Defense and Deference: Empirically Assessing Judicial Review of Freedom of Information Act’s National Security Exemption
Forthcoming in 11 Harvard National Security Journal _ (2020)
48 Pages Posted: 17 Mar 2020
Date Written: February 16, 2020
Described by some scholars as the “crown jewel of transparency,” the Freedom of Information Act (“FOIA”) allows the public to request records from executive agencies in order to provide insight into government activities and their legal justifications. To balance competing interests in public disclosure and government secrecy, FOIA also contains nine exemptions under which agencies may withhold requested information. However, many scholars, civil liberties advocates, and even judges have observed that this balance is off- kilter, particularly where national security information is concerned. FOIA’s first exemption, which allows the government to withhold information properly classified by executive order in the interest of national defense or foreign policy, has proven nearly impenetrable. Yet while plaintiffs’ slim success rate in Exemption 1 litigation is concerning, the litigation process’s quality is even more troubling. Despite congressional efforts to establish de novo review of withholdings under FOIA, many commentators suspect that courts largely rubberstamp the government’s Exemption 1 claims.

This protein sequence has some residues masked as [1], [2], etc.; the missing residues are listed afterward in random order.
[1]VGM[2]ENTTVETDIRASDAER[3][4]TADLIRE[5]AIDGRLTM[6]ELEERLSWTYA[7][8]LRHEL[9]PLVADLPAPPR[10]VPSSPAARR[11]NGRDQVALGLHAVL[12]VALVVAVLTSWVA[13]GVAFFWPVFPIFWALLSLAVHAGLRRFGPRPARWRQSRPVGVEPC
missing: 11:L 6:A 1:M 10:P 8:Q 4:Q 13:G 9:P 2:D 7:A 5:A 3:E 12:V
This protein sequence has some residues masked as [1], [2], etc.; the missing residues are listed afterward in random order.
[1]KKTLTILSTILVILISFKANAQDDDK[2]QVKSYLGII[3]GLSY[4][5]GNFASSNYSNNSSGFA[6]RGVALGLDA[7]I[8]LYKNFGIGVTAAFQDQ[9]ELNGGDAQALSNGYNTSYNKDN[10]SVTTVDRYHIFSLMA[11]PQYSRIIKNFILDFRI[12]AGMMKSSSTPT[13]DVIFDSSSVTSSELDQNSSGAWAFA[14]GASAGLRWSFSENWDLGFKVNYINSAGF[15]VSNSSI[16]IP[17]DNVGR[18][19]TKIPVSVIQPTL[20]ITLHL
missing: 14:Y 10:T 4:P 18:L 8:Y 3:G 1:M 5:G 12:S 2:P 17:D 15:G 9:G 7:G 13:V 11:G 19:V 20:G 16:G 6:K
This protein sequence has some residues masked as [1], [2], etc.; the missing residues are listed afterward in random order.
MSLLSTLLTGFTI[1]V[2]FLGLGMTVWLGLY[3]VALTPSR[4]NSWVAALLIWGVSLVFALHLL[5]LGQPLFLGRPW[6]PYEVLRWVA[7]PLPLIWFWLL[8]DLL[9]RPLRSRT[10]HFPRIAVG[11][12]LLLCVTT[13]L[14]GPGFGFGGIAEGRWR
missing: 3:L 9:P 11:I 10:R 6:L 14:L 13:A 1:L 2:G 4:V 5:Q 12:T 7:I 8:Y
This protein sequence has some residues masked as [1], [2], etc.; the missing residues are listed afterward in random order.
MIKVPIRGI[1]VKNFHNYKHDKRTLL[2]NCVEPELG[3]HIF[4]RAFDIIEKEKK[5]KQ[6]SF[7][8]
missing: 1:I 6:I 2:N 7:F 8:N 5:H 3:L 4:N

This Article is the first to test that claim empirically. It systematically classifies agencies’ court submissions by quality and analyzes that quality’s effects on case disposition. In this study, courts upheld the government’s Exemption 1 claims despite substandard submissions 76.2% of the time, and submission quality did not impact case outcome in any statistically significant way. This finding implicates not only the effectiveness of FOIA, but also key pillars of the American legal tradition, such as the presumption of transparency, democratic principles, and the legitimacy of the judicial process. It also calls into question the extent to which courts are willing to check the executive branch on national security matters, even when mandated to do so by Congress.
The Article then presents a probability reporting requirement as a novel and practically implementable solution that would not only encourage more meaningful judicial review, but would also incentivize the government to consider more carefully what information merits continued classification.
Keywords: FOIA, freedom of information act, exemption 1, national security, national security law, transparency, government transparency, national defense, foreign policy, administrative law, administrative agencies, regulation, executive branch, judicial branch, federal judiciary, courts, deference, study
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